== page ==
You do have some significant asymmetry at this time. 3 months is still relatively early in the healing process and I would recommend waiting another 3 months to see if things will even out. An 80cc difference in implant size is fairly large. Did your surgeon use sizers to choose your implant size? Were photos taken in the OR at the time of placement? If intra-operative photos show good symmetry then your breasts should end up being symmetrical in the long run.
I would recommend close follow-up with your plastic surgeon.
Thank you for your question. You are still very early in the post-operative period. It typically takes 3 - 6 months for the swelling to subside and and implants to settle into proper position. The implants may swell asymmetrically, as in your case, but usually settle evenly. Please discuss your concerns with your board certified plastic surgeon. Also, make sure you follow all of your plastic surgeons post-operative instructions regarding level of physical activity and use of a support bra. Hope this helps and good luck with your recovery.
Thank you for your question and photo. Asymmetric swelling is not uncommon- especially when a larger implant is placed in a smaller breast- swelling can last slightly longer on that side. I recommend that you allow a few more months for settling before evaluating your results.
All the best
I agree with you that you have some noticeable asymmetry in size. You are still only 3 months following surgery so you are still healing and there may still be some swelling and scar tissue that needs to subside. Most surgeons (including myself) will have their patients wait at least 6- 12 months to give them enough time to heal and settle. It appears that you may have had some asymmetry to begin with (given the different size implants chosen for you) and since silicone gel implants come in limited sizes, it's difficult to make them perfectly symmetric in size post- operatively. Having said that though and if your degree of asymmetry does not improve, there are a few size options between your 405- 485cc's that may be used to help you achieve better symmetry. Those sizes are fairly large to try to force through an axillary incision, and in my opinion would be more difficult and risky as far as implant malposition (due to inadequate muscle release and control of the inframammary fold) and tissue trauma (because you can't see as well with increasing risks for bleeding and resulting capsular contracture) and implant trauma (some implant manufacturers warn against placing their silicone gel implants transaxillary for this reason). But I am sure you will find some plastic surgeons who will disagree. There is usually more universal consensus, however, that revision surgery is more complicated to do especially through the axilla so most transaxillary breast aug patients now have to deal with a second incision (and statistics will tell you that you are almost guaranteed to have another surgery (or even more) within your lifetime so the reward of a transaxillary incision to avoid a incision on the breast that most patients don't mind (and much easier to revise if the scar does not heal properly than a major revision for implant asymmetry/ malposition/ capsular contracture/ rupture) is usually short lived. There are studies reported in well respected journals in our specialty that show a much higher rate for complications (including malposition- surprise, surprise) and revision rates for the transaxillary approach. There is a good reason why most plastic surgeons don't offer this approach. Best wishes.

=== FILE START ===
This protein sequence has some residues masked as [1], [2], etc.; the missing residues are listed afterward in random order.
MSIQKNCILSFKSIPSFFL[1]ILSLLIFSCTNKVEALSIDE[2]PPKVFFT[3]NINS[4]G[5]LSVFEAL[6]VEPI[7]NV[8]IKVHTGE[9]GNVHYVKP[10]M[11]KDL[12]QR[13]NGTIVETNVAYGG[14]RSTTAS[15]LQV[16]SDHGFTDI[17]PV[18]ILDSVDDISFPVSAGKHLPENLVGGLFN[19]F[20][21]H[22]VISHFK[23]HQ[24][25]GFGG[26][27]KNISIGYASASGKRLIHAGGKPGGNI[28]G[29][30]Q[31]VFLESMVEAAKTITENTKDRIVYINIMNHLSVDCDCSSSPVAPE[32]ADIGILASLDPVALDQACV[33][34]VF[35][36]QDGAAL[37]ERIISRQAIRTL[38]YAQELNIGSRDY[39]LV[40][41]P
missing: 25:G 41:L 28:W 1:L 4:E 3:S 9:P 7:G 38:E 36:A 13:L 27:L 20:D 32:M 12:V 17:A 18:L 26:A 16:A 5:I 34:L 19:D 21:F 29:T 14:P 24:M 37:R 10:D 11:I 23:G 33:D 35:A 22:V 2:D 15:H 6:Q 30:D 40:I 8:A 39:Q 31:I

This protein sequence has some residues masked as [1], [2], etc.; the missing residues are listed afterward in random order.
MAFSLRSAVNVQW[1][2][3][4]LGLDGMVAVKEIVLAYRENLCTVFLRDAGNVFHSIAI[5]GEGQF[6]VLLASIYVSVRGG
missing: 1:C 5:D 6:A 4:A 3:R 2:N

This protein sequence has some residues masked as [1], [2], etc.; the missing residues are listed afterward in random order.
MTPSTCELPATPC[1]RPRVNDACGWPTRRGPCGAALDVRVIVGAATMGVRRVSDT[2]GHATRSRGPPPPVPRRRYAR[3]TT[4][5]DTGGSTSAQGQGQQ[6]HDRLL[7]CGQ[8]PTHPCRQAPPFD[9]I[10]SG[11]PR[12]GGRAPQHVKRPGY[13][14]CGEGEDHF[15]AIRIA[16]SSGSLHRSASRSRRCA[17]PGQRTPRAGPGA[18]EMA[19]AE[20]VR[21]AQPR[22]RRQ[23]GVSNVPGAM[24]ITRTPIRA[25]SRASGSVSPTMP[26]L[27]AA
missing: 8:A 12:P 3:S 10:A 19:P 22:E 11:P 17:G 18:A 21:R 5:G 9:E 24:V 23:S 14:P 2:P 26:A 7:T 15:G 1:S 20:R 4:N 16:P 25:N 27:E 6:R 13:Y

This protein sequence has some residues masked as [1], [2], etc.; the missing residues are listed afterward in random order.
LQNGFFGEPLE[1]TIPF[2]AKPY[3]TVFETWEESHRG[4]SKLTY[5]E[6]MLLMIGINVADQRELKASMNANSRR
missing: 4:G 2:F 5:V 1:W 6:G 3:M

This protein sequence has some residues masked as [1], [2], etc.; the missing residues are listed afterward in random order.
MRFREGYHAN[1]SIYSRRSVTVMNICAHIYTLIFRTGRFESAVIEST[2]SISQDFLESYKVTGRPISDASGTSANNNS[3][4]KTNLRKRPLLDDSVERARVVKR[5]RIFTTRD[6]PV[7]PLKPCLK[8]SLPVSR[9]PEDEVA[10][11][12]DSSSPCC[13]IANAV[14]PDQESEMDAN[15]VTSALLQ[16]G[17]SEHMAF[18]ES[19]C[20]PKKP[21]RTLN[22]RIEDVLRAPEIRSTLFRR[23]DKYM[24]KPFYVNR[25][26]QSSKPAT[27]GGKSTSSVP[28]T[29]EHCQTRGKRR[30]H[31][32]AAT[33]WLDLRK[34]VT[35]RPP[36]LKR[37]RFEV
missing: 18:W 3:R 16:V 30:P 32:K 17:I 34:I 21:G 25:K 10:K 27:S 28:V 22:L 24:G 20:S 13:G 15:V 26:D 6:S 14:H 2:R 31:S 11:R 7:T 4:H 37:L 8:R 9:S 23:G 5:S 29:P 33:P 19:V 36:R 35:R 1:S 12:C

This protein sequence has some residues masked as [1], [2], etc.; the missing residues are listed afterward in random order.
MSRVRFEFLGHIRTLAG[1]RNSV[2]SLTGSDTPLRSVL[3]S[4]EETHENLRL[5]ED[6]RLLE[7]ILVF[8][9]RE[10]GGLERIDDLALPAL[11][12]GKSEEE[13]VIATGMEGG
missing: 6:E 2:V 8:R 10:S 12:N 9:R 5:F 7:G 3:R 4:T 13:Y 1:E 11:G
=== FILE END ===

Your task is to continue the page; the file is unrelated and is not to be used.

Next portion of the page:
I am sorry to hear about your concerns after breast augmentation surgery. Your plastic surgeon will always be your best resource when it comes to an accurate assessment of your situation, advice, predictions, and/or meaningful reassurance.
Generally speaking, breast implants will "drop" into the pocket that was created during surgery and massaging the implants downward may assist in the dropping of the implants after surgery (for those patients who want to help with the settling of the implants). The rate of breast implant "settling" may depend on factors such as size of breast implant pocket dissected, tightness of the overlying skin/muscle layers, and size of breast implant utilized.
Normally, it takes about 3-6 months (for some patients longer) to see the final result. It is very common for one side to settle faster than the other.
Sometimes, one or both breasts implants do not settle as planned and revisionary breast surgery becomes necessary to improve the outcome. On other occasions, if the long-term breast asymmetry is mild (understanding that absolute symmetry is very rarely achieved), patients will need to decide whether proceeding with revisionary breast surgery is worth the potential downsides associated with additional surgery.
Again, best to follow your plastic surgeon for more specifics. Best wishes for an outcome that you will be pleased with long-term.
I do see the asymmetry that you have. I would wait another 3 months for all of the swelling to resolve on the left and hopefully for the right side to drop further.. If the asymmetry persists at 6 months that you will likely need a revision. Keep in touch with your plastic surgeon.
Thank you for your question.
There is a noticeable difference in the size of your breasts. There can still be some swelling and healing that has to take place. I would recommend waiting another 2-3 months to see all of the healing resolved. If at that time you still have asymmetry then a revision would be needed.
I would discuss this with your plastic surgeon, if you haven't already, so that you are both on the same page as to the next steps.